Ready for the Party?
Rev. Adonna D. Reid   -  

Matthew 25:1-13
25:1 “Then the kingdom of heaven will be like this. Ten bridesmaids took their lamps and went to meet the bridegroom.

25:2 Five of them were foolish, and five were wise.

25:3 When the foolish took their lamps, they took no oil with them;

25:4 but the wise took flasks of oil with their lamps.

25:5 As the bridegroom was delayed, all of them became drowsy and slept.

25:6 But at midnight there was a shout, ‘Look! Here is the bridegroom! Come out to meet him.’

25:7 Then all those bridesmaids got up and trimmed their lamps.

25:8 The foolish said to the wise, ‘Give us some of your oil, for our lamps are going out.’

25:9 But the wise replied, ‘No! there will not be enough for you and for us; you had better go to the dealers and buy some for yourselves.’

25:10 And while they went to buy it, the bridegroom came, and those who were ready went with him into the wedding banquet; and the door was shut.

25:11 Later the other bridesmaids came also, saying, ‘Lord, lord, open to us.’

25:12 But he replied, ‘Truly I tell you, I do not know you.’

25:13 Keep awake therefore, for you know neither the day nor the hour.



  • Delay is hard. Waiting for anything is hard. ( ex.  on the phone if put on hold, in line at a store, driving through construction, reconnection when internet is down, when golfer ahead of youis taking too long between holes, counting of ballots).  We are used to life in the fast lane and in general, we are accustomed to a fast- paced world. We look for our food to be delivered quickly, for an immediate or prompt reply to texts or emails, faster modes of travel, and we can get easily duped chasing get rich quick or lose weight quick plans.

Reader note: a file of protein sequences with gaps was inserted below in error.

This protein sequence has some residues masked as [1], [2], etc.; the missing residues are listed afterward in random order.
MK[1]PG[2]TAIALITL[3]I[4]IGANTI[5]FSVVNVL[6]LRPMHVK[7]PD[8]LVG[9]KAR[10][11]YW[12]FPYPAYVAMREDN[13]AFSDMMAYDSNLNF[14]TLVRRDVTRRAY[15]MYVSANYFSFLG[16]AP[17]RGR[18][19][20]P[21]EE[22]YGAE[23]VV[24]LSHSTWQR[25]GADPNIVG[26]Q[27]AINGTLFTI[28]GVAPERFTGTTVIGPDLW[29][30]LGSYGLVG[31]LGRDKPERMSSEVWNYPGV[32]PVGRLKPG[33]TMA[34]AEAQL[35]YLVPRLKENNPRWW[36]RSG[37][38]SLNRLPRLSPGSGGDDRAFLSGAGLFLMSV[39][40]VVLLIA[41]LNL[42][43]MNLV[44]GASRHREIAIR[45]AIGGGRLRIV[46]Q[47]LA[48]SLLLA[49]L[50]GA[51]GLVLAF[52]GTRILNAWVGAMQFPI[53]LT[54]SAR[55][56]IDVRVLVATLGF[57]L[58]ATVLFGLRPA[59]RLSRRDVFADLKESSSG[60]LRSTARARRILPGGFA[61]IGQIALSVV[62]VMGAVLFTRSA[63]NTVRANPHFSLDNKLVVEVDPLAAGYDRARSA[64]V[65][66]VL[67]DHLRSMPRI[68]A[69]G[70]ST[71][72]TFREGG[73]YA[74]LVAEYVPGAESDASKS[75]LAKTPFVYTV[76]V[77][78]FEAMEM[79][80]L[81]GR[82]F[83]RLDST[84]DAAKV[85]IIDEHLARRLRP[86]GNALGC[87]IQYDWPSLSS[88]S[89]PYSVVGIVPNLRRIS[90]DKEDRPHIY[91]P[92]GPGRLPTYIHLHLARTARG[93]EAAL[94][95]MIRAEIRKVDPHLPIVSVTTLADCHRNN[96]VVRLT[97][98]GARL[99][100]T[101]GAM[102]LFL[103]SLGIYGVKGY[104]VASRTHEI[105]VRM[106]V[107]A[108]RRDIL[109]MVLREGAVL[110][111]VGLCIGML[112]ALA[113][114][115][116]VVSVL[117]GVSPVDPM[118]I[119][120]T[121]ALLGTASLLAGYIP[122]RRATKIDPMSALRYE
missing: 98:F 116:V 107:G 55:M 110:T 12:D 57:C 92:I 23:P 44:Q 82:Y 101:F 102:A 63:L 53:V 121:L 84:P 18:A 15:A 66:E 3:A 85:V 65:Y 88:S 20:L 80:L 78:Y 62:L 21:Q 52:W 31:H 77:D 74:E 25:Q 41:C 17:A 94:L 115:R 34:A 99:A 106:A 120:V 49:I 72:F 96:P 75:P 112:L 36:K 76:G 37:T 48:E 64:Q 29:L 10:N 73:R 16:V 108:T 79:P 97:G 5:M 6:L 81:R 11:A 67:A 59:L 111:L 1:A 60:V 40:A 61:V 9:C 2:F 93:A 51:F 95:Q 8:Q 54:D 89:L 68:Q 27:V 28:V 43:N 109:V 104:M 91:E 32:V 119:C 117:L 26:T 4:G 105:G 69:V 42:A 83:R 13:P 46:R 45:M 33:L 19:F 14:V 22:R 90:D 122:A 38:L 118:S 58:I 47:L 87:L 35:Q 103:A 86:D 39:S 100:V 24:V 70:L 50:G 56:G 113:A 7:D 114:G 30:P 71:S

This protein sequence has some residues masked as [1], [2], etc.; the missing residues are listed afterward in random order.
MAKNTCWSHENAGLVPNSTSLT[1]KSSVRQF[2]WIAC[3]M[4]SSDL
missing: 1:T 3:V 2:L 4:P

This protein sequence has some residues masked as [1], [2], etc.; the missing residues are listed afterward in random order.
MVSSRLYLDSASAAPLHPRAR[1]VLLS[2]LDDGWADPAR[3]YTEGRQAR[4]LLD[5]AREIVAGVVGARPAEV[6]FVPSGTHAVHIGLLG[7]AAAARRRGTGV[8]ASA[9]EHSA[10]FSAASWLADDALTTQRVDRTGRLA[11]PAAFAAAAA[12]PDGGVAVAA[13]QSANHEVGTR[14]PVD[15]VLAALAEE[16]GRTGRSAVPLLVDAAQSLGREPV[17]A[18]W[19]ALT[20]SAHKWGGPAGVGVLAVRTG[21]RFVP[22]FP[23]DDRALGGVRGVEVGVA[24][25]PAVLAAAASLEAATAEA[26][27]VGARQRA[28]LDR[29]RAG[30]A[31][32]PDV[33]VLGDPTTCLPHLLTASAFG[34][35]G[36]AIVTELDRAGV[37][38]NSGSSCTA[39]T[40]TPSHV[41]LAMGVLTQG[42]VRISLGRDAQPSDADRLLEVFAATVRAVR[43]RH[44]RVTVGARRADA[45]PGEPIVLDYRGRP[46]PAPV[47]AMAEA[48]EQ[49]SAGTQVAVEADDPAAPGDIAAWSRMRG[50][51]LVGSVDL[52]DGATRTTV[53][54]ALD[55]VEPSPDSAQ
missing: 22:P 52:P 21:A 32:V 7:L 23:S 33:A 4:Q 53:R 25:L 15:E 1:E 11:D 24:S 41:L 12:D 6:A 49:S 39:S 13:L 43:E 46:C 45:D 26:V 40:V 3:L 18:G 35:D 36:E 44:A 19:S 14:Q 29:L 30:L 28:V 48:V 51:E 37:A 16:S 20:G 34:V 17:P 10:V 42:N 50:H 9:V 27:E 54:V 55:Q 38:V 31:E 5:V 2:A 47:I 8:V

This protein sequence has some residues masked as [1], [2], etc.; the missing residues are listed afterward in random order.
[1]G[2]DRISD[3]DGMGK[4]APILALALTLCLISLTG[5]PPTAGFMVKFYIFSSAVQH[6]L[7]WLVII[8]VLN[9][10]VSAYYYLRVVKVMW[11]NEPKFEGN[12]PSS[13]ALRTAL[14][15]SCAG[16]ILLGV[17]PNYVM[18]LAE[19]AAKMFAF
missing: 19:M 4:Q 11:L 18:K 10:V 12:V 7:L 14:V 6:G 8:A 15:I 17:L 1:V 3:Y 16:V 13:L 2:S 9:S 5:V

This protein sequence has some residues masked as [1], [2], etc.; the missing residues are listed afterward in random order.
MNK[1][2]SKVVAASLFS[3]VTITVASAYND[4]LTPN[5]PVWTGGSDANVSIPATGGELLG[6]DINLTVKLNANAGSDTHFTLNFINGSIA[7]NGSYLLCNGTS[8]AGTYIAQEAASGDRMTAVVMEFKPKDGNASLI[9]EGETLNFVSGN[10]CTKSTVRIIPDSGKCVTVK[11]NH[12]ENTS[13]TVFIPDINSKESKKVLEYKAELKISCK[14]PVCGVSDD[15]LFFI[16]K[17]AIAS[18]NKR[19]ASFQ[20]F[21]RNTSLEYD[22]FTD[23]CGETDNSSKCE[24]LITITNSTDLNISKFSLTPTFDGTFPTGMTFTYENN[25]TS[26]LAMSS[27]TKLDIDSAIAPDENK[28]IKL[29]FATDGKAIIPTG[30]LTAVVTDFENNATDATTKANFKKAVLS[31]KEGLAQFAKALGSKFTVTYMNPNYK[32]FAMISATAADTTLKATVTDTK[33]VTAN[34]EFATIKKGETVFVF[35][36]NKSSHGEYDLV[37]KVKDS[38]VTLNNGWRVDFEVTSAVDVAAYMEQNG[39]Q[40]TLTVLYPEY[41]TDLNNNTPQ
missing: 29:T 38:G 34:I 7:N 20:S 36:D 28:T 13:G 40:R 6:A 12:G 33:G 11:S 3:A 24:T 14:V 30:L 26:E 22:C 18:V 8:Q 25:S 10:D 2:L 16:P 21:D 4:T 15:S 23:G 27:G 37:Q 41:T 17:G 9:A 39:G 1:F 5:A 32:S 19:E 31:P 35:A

• Though we pray about and read in scripture about the virtue of having patience as a value, we don’t live like we really embrace the idea. And as Christians, what would it look like if we did have patience?  Let’s read today’s text to dig deeper into this question.
  • This parable is part of Jesus’ teaching about the end times. Background on the customs of the times:  Guests arrive at the home of the bride where they are entertained by her parents.  When the groom arrives, the guests and bridesmaids light torches and go greet him.  Then he escorts them back his home where his parents have prepared for the ceremony and a grand banquet afterwards.
  • In this case, the groom is late, finally showing up at an unexpected time, midnight, with loud shouts of joy! Jesus tells us right up front that the bridesmaids are one of two types:  wise and foolish.  He tells us this implying that we could not tell them apart by superficial observation.  They are all dressed appropriately, all have their lanterns, all appear to be ready for the party.  So what distinguishes them?  Their preparedness.
  • What does it mean to be prepared for the wedding feast? Stockpiling toilet paper, canned goods, paper towels, going to hairdresser or barber, or your favorite restaurant that may not be open beyond this season of warm weather?  Does it look like being prepared for another shut down which is the situation that many around the country are finding themselves as cases of Covid-19 begin to surge once again?
  • Answer—no. Real preparation comes in cultivating faith, love, and depth of relationship with God continually, such that you don’t “rest” on your reserves.  By continuing to intentionally prepare, we ready ourselves for the real party that will start when the Bridegroom, which is Jesus, comes back.
  • How do we get prepared? Attending to spiritual disciplines—Bible reading, prayer, fasting, gathering with others who are waiting like you are—worship, phone, zoom, etc., and engaging in acts of generosity and service.